Magazine article American Banker

Headaches for Banks Seen in European Privacy Plan

Magazine article American Banker

Headaches for Banks Seen in European Privacy Plan

Article excerpt

PHOENIX -- Banks that do business with European citizens and companies could face a big regulatory headache if a European Community proposal for protecting personal privacy is accepted as law, a policy expert warned at a conference.

The proposal, which could be voted on for acceptance as law this year, calls for broad new limits on the use and dissemination of information about citizens and companies in the 12-nation European Community.

While the proposal doesn't single out banks, it could have a big impact on them, because they rely so heavily on computerized data banks of information, said Jill A. Oliver, a privacy policy expert and associate with J.P. Morgan in New York.

Speaks at ABA Conference

"Banking is concerned because we feel the proposal is going to impose excessively bureaucratic, costly. and time consuming restrictions on the collection, use, alteration, or transfer of personal data files of EC citizens," Ms. Oliver said in a presentation at the American Bankers Association's National Security and Risk Management Conference here.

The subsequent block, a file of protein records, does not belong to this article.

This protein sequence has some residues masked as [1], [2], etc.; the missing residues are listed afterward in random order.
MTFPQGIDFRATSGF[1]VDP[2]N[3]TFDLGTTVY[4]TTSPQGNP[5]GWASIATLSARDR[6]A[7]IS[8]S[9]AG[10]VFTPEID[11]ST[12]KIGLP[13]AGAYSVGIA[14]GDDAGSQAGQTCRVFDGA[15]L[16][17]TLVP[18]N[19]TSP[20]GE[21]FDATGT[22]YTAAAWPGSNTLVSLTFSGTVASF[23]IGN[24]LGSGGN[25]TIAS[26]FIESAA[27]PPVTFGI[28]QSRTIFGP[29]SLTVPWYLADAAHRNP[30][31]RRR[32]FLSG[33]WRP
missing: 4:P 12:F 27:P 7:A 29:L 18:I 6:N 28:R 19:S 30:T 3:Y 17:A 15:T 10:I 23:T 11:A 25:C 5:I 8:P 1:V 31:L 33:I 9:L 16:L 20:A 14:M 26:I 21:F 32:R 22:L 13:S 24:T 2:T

The proposal by the European Commission, the agency that helps set rules for the Common Market, attempts to give every citizen in the Community some protection from the escalating intrusion of computerized data bases on personal privacy.

Requires Subject's Consent

For example, the proposal says that any time a data file on a Community citizen or company is created or altered, the subject of the file must be informed, and his or her consent given, especially if the information is to be used for marketing. …

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